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I started experiencing depression around the age of 13. Bullying and alienation were prominent in my middle school career and my parent didn’t really offer as much support as I would have liked. As time went on, the depression didn’t go away. Nothing I had previously enjoyed seemed fun or interesting anymore. I made up stories in my head to make up for the fact that I didn’t have any friends. After a particularly bad bus ride I seriously contemplated suicide for the first time. After I switched schools the depression became a steady background for my growing anxiety problems. I’d have moments of intense fear during specific classes and environments that reminded me of middle school. I was afraid to ask questions or give answers because I was afraid that if I spoke up, I might go back to being the “weird, Annoying Book worm”. During my first year of college, the depression resurfaced with a vengeance. I was so lonely I would literally lay in my bed and have a conversation with whatever God (but mostly my ceiling) would care enough to listen and beg them to make me pass away in my sleep. The real blow throughout my entire life was the fact that whenever I would try to do something for myself, it would ALWAYS fall through the cracks. It always felt like I was almost standing tall before something would kick my legs out from underneath me and send me back to the floor.
At first (about age 13), it was my Dad’s therapist that I would go to see every week. It was there I was diagnosed with trichotillomania (an anxiety disorder that makes you pull out your hair). But after about a month or two, my parents didn’t feel like driving the distance to get me to my appointments. I didn’t really want to go back to therapy after that because I didn’t want to share my problems with another person. It felt like, at some point, something would reach my school and make my problems worse.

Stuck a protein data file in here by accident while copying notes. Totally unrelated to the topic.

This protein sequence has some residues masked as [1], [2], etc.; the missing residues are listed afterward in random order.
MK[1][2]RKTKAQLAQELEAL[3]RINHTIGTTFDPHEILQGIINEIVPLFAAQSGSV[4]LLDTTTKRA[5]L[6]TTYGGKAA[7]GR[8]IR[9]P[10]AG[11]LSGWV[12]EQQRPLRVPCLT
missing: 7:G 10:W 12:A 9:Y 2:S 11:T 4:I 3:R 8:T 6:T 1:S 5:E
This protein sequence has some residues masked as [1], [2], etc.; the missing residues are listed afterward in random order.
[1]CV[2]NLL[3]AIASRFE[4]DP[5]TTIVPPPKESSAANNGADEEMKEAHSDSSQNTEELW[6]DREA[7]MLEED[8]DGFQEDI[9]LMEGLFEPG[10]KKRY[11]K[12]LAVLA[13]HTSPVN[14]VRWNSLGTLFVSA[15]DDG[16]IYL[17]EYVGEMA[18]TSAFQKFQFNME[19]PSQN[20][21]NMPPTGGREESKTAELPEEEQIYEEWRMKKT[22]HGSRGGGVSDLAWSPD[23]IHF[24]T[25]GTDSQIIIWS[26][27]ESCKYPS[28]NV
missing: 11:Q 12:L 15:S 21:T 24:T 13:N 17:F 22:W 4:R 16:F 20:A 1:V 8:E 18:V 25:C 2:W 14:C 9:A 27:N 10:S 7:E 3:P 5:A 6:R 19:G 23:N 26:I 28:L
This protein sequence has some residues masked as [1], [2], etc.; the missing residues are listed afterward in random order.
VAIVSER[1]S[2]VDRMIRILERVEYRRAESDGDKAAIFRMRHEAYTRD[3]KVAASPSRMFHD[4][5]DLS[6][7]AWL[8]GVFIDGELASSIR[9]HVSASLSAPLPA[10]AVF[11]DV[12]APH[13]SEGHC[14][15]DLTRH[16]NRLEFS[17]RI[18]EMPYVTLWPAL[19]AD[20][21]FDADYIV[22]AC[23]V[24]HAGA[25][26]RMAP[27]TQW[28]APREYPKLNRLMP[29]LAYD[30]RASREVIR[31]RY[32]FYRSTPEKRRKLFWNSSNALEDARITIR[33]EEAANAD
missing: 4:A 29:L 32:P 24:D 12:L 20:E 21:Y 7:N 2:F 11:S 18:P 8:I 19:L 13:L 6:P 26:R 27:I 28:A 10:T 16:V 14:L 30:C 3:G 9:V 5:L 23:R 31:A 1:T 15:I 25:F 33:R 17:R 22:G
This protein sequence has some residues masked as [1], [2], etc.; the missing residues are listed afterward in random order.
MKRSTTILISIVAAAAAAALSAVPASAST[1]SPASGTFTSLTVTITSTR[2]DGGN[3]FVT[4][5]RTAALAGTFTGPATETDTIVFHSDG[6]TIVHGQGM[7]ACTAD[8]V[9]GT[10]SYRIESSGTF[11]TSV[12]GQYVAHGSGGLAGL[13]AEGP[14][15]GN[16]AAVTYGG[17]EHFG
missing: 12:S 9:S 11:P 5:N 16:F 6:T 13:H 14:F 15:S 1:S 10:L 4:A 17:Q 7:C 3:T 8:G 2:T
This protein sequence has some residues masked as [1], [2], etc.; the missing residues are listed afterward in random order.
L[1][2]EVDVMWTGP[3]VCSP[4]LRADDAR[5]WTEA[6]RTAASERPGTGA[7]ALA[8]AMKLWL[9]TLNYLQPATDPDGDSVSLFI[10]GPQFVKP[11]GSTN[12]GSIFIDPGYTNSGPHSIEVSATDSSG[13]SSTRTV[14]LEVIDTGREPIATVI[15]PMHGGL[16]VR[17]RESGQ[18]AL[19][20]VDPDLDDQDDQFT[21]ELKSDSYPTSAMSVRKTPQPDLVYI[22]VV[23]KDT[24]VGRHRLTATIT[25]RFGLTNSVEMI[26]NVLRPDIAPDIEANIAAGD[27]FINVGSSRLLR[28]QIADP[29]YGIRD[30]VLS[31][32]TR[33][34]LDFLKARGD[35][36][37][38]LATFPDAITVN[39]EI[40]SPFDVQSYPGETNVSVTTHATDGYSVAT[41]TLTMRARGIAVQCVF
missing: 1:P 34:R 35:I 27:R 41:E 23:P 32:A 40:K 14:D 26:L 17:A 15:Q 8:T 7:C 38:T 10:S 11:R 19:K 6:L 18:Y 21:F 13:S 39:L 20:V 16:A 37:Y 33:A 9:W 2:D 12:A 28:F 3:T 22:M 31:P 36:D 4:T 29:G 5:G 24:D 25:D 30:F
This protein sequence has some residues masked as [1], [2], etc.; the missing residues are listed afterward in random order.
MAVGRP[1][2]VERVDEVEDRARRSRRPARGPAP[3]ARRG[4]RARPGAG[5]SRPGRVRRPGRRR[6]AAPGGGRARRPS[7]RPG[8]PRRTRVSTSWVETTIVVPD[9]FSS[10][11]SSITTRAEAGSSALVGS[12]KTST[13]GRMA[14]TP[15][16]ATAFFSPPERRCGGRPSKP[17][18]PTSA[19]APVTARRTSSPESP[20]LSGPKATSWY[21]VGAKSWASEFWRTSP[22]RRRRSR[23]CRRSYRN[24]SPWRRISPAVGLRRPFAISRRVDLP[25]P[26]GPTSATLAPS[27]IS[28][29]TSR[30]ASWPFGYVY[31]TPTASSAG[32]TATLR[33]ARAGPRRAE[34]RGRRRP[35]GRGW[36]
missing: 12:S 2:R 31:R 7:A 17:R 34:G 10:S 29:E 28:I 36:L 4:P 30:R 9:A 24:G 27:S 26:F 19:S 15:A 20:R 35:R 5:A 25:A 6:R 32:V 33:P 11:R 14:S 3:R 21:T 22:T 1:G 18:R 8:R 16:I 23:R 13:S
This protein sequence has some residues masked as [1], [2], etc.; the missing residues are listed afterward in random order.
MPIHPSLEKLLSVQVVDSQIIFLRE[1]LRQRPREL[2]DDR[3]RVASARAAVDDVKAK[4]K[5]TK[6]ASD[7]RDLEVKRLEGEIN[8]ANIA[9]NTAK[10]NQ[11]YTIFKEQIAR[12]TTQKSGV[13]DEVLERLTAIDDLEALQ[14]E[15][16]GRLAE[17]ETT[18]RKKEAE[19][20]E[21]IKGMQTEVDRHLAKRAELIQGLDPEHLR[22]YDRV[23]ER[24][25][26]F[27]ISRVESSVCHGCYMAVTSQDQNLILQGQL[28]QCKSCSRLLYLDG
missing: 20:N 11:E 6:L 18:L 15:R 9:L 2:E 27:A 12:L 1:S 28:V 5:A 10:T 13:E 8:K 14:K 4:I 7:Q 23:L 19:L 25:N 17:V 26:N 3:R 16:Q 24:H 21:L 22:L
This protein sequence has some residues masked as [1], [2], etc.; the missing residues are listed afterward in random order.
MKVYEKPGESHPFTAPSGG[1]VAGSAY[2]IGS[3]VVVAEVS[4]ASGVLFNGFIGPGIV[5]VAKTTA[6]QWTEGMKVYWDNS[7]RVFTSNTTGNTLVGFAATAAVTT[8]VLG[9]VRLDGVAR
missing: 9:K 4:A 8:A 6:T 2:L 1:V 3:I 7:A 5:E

My freshman year of college really turned my life around. It started with finding some great new friends who had some of the same issues as me so they knew what to do when I started telling them about my troubles. From there I met my current therapist, got diagnosed with Generalized Anxiety and pervasive Depressive disorder. That diagnosis helped me do something that has never happened before on my college campus. I am the first student in the 125 year history of my college’s career to have an emotional support dog on campus.
Because I have my dog Frey, I don’t focus as much on my anxiety and my depressive episode have become much milder. Not only that, but Frey acts as a furry ice breaker! He really makes interacting with others a lot easier.
For those of you who are having a tough time, I know not everything I say will make you feel like you can handle what you, personally, are going through. That’s why I would suggest taking a time out. Literally, just pick up and go. If someone asks you why you left, tell them honestly how you’re feeling even if they are not directly involved. Most people will understand. Grab your favorite sweet/fried food, write down what you’re feeling, eat the food, and then take a nap. It feels good. Once you feel a little bit more pulled together go talk to someone.
My Freshman year of college really turned my life around. It started with finding some great new friends who had some of the same issues as me so they new what to do when I started telling them about my troubles.
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